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"Enabling awesome" at Refactored Materials
Refactored hopes to hit it big with artificial spider silk. The critter shown is a Florida golden orb weaver, which the startup uses to produce silk for calibrating its equipment. Photo: Christine Fu
How much time per day do you spend “enabling awesome?”
“Most of the day,” says Dan Widmaier, CEO of startup Refactored Materials, created with the aim of manufacturing spider silk on a commercial scale. At a recent QED seminar (January 5 at UCSF Mission Bay), Dan recounted his journey from having an idea to forming a company.
While in the PhD Program in Chemistry and Chemical Biology at UCSF, Dan and fellow student Ethan Mirsky in Chris Voigt’s lab developed techniques harnessing Salmonella to produce spider silk, a material prized for unparalleled strength and toughness. Berkeley student David Breslauer came on board in 2009, and the three launched a company to engineer ideal silk proteins using Dan and Ethan’s synthetic biology know-how, and spin them into fibers using David’s microfluidics expertise.
The trio started applying for grants to raise seed capital. Both their NSF and Army SBIR applications were funded, despite the < 20% success rate, and they also won a Catalyst Grant from QB3. They started operations at the QB3 Garage@UCSF in 2010 with $600k. Speaking of differences between government grants and venture funding, Dan appreciated the freedom provided by the former in exploring their direction (“take our hammer and go searching for nails”). By contrast, Dan cautioned, with additional investors comes greater pressure and much less leeway for trial and error. The company recently landed a Series A round, and relocated into the QB3/Mission Bay Innovation Center.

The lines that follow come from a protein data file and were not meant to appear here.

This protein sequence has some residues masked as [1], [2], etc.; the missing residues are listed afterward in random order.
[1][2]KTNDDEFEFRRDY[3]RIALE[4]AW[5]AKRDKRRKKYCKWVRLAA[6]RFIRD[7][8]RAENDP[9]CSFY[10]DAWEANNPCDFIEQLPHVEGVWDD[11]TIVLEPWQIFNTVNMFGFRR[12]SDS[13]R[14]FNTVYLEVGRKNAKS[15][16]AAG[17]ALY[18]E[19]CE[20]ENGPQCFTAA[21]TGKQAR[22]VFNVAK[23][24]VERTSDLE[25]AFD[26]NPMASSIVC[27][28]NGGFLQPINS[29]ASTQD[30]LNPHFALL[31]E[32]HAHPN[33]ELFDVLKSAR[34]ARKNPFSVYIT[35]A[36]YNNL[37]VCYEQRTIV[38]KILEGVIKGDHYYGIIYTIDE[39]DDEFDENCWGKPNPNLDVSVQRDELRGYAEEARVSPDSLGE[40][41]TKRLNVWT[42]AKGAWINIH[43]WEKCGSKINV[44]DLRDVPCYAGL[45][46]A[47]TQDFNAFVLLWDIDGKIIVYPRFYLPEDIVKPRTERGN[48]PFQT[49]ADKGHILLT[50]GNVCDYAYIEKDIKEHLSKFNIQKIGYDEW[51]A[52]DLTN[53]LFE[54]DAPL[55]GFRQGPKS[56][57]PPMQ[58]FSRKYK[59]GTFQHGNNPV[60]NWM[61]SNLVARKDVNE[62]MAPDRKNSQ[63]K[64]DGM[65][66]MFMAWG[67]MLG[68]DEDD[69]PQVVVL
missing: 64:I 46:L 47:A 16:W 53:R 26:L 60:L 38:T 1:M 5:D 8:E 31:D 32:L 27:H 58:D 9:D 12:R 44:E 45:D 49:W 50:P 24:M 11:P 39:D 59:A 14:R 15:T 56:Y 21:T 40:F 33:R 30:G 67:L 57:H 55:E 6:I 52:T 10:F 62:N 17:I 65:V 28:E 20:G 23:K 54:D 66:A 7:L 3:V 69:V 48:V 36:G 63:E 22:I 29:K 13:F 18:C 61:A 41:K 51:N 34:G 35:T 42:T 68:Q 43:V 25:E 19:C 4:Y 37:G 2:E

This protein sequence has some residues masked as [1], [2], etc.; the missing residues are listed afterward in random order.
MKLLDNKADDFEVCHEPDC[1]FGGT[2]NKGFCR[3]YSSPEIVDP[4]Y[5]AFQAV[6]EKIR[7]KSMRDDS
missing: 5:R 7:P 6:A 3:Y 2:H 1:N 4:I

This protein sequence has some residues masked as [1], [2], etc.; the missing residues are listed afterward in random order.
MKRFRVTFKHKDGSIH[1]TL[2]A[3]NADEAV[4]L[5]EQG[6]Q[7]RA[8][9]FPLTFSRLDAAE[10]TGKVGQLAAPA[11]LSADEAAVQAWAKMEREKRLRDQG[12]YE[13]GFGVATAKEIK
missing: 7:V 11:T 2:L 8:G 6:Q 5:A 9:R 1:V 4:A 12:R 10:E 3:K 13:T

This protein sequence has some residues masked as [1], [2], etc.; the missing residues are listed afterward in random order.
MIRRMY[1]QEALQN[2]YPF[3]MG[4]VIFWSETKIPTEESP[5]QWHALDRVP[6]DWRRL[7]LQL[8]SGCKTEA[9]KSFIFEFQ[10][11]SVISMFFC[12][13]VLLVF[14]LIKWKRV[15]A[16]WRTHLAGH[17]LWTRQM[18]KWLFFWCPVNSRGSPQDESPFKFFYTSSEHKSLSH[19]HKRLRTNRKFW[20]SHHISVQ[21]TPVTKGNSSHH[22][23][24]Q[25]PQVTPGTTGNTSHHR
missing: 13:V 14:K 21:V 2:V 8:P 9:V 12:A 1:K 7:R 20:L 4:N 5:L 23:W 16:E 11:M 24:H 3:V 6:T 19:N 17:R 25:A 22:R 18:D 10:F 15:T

Addressing many graduate students in the audience, Dan stressed the importance of a personal “exit strategy.” Juggling the need to publish, satisfy the advisor/committee and run a company can be highly stressful. Your graduation timeline and transition into full-time commitment with the company need to be planned well in advance. The timing worked out perfectly for them, but theirs is an atypical example, Dan warned.
David Breslauer and Ethan Mirsky, co-founders of Refactored. Photo: Christine Fu
Ethan and David, who sat in the front row, shared an obvious rapport with Dan, driving home his point about selecting the right people to be co-founders. All three agreed on taking the advice from other people (including themselves) with a grain of salt and only cherry-picking those that apply to you. “This is a story, not a road map,” Dan added. Lessons he learned include the slower and nonlinear maturation curve of biotech versus tech companies, as well as modest control over timing. He suggested that you should be prepared to bring in people with non-technical expertise, be flexible, and anticipate your ideal role from the early stages.
In terms of grant application tips, knowing the program managers is on top of Dan’s list. They differ greatly in their inclination to fund risky proposals. It’s essential to tailor your application to the appropriate section. He also suggested picking the brains of previous awardees, and checking in with funding agencies frequently to keep abreast of their shifting priorities.
For venture capital funding strategy, one secret weapon is to play hard to get. That ties in with the “most important piece of advice in the history of advice” according to Dan: take a negotiation class! All three have found it paid off tremendously when engaging investors. You, too, can enable awesome: for more information on the course they took, click here.